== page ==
#2: A suicide car bomber attacked a government building Tuesday in eastern Afghanistan, killing a policeman. The car bomber tried to hit a government building in the Tani district of eastern Khost province, but Afghan guards opened fire toward the car, said Khost Gov. Arsallah Jamal.A policeman was killed and five other people, including an Afghan soldier, were wounded in the explosion that followed, said district police chief Guldat Hamim.


#1: A soldier killed two other soldiers -- including a New Hampshire native -- and poured acid on their bodies in an attempt to dispose of them, a prosecutor said Monday.more stories like this.

Spc. Ivette Gonzalez Davila, 22, of Bakersfield, Calif., was ordered held without bond for investigation of aggravated first-degree murder as well as kidnapping. She was accused of taking the married couple's 6-month-old girl. The victims were identified as Timothy Miller, 27, originally of Nevada, and Randi Miller, 25, of Laconia, N.H. Timothy Miller was apparently shot in a bathtub at the couple's suburban Parkland home, while Randi Miller was shot on a bed and then moved to the bathtub, police said in court documents.

#2: Some Arkansas National Guard members were injured when a severe thunderstorm struck Camp Shelby, Mississippi. The guard members are training at the facility in preparation for deployment to Iraq.High winds and a possible tornado damaged a barracks building at Camp Shelby. Fourteen guard members suffered minor injuries. All were treated and released from local hospitals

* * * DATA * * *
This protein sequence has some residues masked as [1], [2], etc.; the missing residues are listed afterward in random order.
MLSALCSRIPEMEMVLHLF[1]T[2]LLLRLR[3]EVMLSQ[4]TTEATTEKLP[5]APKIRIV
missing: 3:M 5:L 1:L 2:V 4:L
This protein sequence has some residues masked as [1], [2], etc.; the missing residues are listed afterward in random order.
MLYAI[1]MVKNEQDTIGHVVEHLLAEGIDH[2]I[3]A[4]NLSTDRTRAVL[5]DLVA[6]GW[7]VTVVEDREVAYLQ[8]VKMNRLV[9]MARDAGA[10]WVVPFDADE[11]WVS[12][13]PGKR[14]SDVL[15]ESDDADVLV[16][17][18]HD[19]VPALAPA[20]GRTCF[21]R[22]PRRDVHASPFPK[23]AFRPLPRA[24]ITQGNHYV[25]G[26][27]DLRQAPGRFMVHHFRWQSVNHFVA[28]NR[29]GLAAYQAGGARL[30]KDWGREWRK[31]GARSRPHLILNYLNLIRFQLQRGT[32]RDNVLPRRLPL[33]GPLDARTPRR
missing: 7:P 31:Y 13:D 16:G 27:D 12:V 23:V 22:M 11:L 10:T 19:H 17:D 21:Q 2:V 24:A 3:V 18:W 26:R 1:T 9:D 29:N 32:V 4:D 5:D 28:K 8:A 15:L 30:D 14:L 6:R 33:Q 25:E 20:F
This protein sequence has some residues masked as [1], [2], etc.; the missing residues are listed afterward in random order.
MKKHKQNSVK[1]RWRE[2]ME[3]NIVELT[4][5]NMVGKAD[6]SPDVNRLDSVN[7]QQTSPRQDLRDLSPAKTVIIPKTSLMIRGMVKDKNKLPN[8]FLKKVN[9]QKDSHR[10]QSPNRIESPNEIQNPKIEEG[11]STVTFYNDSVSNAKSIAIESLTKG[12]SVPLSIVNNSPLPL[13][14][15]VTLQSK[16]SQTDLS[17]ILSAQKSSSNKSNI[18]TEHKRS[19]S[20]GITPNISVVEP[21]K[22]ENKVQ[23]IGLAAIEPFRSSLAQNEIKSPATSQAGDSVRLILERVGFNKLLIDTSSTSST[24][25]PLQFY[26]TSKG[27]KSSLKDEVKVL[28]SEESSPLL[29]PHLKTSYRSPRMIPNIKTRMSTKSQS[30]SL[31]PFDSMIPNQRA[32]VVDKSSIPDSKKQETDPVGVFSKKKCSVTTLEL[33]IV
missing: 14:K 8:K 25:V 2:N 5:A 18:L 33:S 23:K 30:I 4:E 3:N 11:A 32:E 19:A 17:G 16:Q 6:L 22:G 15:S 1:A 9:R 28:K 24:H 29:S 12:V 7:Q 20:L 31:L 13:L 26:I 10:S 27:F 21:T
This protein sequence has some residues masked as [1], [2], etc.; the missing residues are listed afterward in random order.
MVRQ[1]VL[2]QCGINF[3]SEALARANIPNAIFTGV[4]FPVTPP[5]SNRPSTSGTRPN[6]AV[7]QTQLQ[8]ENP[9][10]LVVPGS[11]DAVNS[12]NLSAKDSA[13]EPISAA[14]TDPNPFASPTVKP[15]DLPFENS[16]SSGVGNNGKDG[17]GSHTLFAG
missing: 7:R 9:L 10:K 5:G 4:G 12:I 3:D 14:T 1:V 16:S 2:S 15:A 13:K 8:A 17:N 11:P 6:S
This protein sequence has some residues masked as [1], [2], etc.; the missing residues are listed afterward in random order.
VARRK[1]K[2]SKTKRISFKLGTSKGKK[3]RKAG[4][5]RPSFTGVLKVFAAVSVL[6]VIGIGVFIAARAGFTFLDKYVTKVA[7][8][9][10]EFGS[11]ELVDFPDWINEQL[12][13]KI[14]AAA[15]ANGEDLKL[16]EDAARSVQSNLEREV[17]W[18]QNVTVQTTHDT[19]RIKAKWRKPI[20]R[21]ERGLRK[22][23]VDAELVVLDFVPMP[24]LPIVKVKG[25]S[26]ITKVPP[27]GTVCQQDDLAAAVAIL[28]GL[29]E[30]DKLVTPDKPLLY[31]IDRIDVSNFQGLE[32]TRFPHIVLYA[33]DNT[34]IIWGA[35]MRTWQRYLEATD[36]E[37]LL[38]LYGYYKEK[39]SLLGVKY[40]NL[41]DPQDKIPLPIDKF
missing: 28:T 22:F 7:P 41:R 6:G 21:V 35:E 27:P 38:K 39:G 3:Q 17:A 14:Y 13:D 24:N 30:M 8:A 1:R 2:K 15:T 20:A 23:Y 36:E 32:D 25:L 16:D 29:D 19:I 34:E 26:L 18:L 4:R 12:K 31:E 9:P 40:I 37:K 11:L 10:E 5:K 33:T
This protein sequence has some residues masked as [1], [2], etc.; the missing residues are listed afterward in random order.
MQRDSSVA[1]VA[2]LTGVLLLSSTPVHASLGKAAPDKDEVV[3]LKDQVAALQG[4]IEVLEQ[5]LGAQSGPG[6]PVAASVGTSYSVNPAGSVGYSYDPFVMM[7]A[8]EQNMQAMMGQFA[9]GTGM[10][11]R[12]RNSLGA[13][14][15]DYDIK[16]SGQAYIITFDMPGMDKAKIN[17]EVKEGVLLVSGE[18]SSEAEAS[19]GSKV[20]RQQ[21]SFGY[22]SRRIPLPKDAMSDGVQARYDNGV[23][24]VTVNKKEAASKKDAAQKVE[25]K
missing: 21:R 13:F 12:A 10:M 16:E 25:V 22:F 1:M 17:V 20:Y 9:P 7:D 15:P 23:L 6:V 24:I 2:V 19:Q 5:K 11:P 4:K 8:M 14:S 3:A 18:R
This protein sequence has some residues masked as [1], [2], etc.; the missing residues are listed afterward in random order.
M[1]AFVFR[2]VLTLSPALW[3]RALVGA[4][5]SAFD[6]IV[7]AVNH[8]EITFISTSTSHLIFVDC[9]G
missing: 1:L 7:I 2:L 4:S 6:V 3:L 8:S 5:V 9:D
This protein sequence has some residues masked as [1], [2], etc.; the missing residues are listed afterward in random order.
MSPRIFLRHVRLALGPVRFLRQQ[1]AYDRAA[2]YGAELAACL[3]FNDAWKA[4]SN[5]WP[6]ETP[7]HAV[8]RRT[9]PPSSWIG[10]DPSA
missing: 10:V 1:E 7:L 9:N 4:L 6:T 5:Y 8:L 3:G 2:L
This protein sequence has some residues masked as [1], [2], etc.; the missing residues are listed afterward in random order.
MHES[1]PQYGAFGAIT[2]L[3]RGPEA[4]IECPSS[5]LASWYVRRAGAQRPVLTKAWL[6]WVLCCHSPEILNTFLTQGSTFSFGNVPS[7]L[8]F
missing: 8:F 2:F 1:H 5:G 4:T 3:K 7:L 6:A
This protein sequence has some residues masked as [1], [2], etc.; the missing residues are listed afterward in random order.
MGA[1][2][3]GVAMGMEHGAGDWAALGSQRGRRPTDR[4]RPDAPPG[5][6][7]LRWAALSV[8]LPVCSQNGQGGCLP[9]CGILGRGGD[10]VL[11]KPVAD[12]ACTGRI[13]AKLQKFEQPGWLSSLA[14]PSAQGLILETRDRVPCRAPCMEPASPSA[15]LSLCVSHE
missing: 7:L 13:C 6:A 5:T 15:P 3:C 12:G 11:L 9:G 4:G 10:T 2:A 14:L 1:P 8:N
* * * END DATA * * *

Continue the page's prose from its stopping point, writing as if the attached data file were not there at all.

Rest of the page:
No story has caused more of on an outrage in the United States and all across the world as the video of a U.S. Marine throwing a puppy off a cliff in Iraq.
The video shows the Marine smiling after tossing the puppy off the cliff.

However, this type of behavior is not an isolated case and we have listed other videos of similar behavior toward dogs in the Iraq war zone by U.S. military personnel.

MSNBC news just ran this video with a warning to viewers about the graphic details. MSNBC also reported the Marine in the video is now stationed in Hawaii.

Smiling US Marine throws puppy off Iraq hill

By Bonnie Malkin
Last Updated: 12:30pm GMT 04/03/2008


The American army is investigating shocking footage of a grinning Marine throwing a yelping puppy into a gully in Iraq.

The clip, which has prompted fierce criticism of the military, appeared on video sharing site YouTube:


It showed two Marines dressed in combat gear, one holding the young dog by the scruff of its neck.

The dog, which looks about eight weeks old, is motionless.